New gTLD Progress Report; Are You Confused?

Don’t worry, you’re not alone.

I recently had a question from a new gTLD applicant who is facing no contention but feels that all the information being put out by ICANN only serves to confuse people more. I tried to summarize the best and worse case scenarios related to where their application stands. After going through that process, I realized that the message is generally applicable to many applicants today (who are not facing contention), so I’ve modified it a bit and am posting it here.

When Will Your Application Go Live?

That’s a reasonable question. I know how hard it can be to navigate ICANN. In a sentence or two… The best case scenario is that you’ll have your new gTLD live and working between May and August of 2013. The worse case scenario is that the process could be blocked by legal or government objections for several years. Here is a more detailed breakdown with benchmarks at a very basic level:

Objective/End Result:

1. A New gTLD Contract is executed between you and ICANN, and…
2. Your TLD is “delegated” to the root (of the Internet) meaning the gTLD goes live and is in your control.

Your Situation Now:

  1. ICANN has stated that no contracts will occur before the March 2013 ICANN meeting.
  2. You have passed the Administrative Checks
  3. You have passed the DNS Stability test (all apps have passed)
  4. You have received no Early Warnings from ICANN’s Government Advisory Committee (GAC)
  5. You have no obvious String Similarity Issues, subject to ICANN’s evaluation which should be released very soon (a recent progress report said November 2012)
  6. You have no obvious Geographic Name Similarities, subject to ICANN’s evaluation which should be released very soon (a recent progress report said November 2012)

Best Case Scenario Moving Forward

  1. On Dec 17, the priority drawing comes out in your favor (let’s say less than 500 or so)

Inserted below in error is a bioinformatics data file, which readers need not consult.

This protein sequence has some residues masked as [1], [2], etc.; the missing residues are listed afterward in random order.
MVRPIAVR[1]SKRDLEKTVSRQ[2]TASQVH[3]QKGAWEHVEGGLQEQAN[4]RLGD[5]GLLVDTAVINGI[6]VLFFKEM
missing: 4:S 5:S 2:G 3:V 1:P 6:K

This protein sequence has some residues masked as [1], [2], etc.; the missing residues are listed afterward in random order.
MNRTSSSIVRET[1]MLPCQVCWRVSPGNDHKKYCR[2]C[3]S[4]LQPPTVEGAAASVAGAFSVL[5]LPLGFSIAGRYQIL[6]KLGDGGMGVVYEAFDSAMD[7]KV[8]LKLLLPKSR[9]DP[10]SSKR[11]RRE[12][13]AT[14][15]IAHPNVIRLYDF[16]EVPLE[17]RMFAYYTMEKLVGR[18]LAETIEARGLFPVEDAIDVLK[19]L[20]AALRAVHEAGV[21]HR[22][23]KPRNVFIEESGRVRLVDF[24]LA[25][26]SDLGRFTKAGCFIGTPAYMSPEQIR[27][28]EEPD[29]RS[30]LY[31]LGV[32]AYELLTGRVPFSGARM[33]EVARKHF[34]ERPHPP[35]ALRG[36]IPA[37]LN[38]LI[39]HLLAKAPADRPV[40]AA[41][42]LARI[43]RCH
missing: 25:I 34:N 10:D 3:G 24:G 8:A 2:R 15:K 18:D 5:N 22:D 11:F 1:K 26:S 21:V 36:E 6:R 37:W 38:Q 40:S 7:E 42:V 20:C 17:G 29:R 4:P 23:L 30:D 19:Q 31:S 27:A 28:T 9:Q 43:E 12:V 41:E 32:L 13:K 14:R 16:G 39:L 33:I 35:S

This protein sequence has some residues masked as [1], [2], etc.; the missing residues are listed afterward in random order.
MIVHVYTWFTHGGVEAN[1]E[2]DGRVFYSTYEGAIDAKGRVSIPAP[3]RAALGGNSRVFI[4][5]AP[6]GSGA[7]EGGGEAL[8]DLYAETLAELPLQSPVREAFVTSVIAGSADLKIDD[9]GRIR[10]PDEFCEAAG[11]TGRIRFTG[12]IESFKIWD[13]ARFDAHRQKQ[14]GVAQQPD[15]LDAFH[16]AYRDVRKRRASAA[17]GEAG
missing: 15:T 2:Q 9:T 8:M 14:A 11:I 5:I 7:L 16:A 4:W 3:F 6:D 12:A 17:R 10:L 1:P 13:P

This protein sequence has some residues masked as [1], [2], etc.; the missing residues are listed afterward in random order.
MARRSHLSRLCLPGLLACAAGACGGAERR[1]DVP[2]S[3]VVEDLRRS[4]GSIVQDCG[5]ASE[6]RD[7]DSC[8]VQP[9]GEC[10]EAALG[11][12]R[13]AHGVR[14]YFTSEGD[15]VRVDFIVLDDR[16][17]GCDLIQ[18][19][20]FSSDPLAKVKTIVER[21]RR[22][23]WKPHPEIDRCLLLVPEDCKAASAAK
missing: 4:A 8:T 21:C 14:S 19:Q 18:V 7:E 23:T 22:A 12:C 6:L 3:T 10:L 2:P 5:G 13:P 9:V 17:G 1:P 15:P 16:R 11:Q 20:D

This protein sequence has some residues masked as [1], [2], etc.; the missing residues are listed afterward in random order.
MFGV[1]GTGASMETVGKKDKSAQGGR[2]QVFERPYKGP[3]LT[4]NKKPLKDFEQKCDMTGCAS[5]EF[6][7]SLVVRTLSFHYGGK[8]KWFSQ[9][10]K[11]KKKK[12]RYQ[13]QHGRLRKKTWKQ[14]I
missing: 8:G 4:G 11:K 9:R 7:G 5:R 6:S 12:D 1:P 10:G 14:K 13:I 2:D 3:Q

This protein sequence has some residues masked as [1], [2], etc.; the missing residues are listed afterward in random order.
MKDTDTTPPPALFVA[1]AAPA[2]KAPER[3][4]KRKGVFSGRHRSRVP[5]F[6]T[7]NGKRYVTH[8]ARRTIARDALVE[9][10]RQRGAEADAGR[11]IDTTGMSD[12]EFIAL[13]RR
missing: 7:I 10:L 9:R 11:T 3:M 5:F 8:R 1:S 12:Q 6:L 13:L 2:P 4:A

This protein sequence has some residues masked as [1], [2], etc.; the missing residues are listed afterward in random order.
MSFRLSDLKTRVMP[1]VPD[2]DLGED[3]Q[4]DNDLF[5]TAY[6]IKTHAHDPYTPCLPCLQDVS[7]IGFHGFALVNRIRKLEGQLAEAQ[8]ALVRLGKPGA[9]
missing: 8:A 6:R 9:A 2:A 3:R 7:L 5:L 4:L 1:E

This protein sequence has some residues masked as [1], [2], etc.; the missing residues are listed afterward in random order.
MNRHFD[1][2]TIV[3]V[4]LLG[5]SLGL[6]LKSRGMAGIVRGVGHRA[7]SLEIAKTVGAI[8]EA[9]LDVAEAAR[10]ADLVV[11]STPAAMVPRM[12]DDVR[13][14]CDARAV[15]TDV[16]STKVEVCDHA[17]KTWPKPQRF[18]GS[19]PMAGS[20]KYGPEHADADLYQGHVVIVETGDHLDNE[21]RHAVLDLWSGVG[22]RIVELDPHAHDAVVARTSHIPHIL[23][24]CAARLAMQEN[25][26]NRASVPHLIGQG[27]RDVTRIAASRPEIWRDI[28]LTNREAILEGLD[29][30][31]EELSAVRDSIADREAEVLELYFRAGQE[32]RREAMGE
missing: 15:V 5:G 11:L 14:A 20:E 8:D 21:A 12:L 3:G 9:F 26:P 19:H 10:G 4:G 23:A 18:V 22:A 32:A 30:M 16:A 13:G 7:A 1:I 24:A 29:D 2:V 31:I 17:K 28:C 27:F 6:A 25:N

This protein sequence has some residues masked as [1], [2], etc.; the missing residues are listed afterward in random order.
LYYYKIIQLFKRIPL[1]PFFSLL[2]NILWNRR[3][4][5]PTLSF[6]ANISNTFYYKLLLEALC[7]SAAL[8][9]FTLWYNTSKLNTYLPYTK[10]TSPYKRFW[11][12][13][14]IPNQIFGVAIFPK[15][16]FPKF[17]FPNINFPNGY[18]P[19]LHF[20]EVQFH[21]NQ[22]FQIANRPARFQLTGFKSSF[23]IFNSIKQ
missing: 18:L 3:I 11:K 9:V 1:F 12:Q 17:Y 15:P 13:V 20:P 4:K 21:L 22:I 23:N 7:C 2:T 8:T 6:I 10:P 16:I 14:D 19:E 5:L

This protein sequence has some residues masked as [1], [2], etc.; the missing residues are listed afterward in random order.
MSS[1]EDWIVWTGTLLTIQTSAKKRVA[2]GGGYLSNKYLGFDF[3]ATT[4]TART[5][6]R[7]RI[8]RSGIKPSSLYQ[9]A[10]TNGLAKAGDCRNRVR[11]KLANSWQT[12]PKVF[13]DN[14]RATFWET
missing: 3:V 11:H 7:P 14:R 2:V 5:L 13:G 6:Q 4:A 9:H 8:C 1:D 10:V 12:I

2. In Feb. or so, you pass the Background Screening
  3. In Feb. or so, you pass the Registry Services Screening
  4. You receive no Public Objections related to String Confusion, Legal Rights, Limited Public Interest, or Community You receive no negative GAC Advice
  5. Between March and August, you pass the Financial Evaluation
  6. Between March and August, you pass the Technical & Operational Evaluation
  7. Between March and August, you execute a contract with ICANN
  8. No lawsuits are filed that extend the process
  9. Between March and August, your gTLD is delegated to the root of the Internet and goes live.

Possible Worst Case Scenarios

Worst case scenarios include the opposites of what you see above, which can either stop the application or add 12 to 18 months to the process of getting your new gTLD working. Subject to the results of the drawing on the 17th, many applications could see something much closer to the Best Case Scenario and get their gTLD(s) working by the middle or end of 2013.

These are just my opinions. I’m sure I’ve missed some possibilities but my view is that things are going well so far for many applications. I hope this is helpful.

About Joe Alagna

Joe Alagna is a Director of Business Development at the leading Registry Service Provider, Afilias. He is an expert in all aspects of the domain name business, including domain name investing, new gTLDs, registrars, and registries. Before the domain name business, he negotiated national accounts contracts for AT&T Wireless. Joe can be reached by phone at +1 (909) 606-9175 or via email using the contact form on this site.
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